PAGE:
Hinsberg reaction

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The Hinsberg reaction is a chemical test for the detection of amines. It is an excellent test for distinguishing primary, secondary and tertiary amines. In this test, the amine is shaken well with Hinsberg reagent in the presence of aqueous alkali (either KOH or NaOH). A reagent containing an aqueous sodium hydroxide solution and benzenesulfonyl chloride is added to a substrate. A primary amine will form a soluble sulfonamide salt which precipitates after addition of diluted hydrochloric acid. A secondary amine in the same reaction will directly form an insoluble sulfonamide. A tertiary amine will not react with the sulfonamide but is insoluble. After adding dilute acid this insoluble amine is converted to a soluble ammonium salt. In this way the reaction can distinguish between the three types of amines.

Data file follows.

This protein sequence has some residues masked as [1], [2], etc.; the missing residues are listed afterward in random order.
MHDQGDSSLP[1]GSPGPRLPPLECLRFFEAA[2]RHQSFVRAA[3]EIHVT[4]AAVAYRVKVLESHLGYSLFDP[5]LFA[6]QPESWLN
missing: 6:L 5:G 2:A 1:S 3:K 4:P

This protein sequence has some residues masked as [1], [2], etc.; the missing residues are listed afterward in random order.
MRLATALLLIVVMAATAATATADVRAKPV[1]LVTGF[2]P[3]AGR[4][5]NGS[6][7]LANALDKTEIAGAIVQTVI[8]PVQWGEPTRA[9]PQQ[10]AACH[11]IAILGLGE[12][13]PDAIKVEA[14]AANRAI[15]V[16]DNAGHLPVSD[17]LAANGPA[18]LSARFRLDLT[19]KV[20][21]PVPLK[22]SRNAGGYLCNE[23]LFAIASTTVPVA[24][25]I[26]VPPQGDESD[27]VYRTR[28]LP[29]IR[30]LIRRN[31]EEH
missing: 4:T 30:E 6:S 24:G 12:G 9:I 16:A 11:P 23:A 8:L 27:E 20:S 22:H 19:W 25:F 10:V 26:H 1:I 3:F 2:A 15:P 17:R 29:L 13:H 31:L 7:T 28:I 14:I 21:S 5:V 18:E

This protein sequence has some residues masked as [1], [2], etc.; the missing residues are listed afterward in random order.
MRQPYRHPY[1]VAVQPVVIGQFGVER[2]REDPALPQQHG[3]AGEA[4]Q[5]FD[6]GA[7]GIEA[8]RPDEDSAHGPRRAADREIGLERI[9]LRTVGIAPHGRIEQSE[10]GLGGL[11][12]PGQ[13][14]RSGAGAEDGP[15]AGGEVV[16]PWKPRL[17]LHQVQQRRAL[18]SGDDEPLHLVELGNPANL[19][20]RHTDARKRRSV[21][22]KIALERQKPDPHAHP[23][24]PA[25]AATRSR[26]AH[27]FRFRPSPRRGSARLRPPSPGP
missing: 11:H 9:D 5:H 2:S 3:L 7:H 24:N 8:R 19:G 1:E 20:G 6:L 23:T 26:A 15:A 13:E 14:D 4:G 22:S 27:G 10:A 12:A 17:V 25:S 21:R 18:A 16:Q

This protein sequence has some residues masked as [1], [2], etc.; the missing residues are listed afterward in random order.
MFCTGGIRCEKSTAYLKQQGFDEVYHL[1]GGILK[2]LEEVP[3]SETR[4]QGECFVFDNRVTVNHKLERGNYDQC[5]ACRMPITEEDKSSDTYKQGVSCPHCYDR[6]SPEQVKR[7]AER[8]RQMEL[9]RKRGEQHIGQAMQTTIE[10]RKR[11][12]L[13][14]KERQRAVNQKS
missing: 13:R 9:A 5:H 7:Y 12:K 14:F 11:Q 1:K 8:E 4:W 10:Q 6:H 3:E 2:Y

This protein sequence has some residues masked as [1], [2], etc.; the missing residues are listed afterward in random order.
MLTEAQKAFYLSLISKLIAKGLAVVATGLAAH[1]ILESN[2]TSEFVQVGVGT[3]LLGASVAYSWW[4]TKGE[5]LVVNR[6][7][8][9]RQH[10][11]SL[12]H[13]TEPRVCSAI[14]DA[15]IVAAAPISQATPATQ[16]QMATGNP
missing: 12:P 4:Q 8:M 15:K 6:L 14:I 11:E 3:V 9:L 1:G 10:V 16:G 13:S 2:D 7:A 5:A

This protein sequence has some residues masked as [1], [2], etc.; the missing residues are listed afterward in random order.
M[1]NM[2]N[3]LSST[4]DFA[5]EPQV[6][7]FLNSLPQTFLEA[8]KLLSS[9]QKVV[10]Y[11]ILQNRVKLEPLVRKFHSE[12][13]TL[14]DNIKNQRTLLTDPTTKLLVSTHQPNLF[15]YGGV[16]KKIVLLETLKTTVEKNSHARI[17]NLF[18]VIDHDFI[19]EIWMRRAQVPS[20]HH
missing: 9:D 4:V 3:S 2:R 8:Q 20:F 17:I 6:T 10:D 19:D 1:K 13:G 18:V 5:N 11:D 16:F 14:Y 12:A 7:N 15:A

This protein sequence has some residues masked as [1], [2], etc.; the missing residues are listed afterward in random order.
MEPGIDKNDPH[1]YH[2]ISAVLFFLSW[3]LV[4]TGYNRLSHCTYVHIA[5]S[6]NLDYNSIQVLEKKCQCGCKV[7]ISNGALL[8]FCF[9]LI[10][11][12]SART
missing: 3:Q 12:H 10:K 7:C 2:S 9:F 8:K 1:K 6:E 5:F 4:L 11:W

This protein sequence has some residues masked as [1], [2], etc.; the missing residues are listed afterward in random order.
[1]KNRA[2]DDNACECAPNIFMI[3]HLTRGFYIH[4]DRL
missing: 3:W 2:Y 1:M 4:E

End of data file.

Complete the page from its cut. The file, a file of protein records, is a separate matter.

The Hinsberg reaction was first described by Oscar Hinsberg in 1890.[1][2]

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  1. ^ O. Hinsberg: Ueber die Bildung von Säureestern und Säureamiden bei Gegenwart von Wasser und Alkali, in: Ber. Dtsch. Chem. Ges. 1890, 23, 2962–2965; doi:10.1002/cber.189002302215.
  2. ^ O. Hinsberg, J. Kessler: Ueber die Trennung der primären und secundären Aminbasen, in: Ber. Dtsch. Chem. Ges. 1905, 38, 906–911; doi:10.1002/cber.190503801161.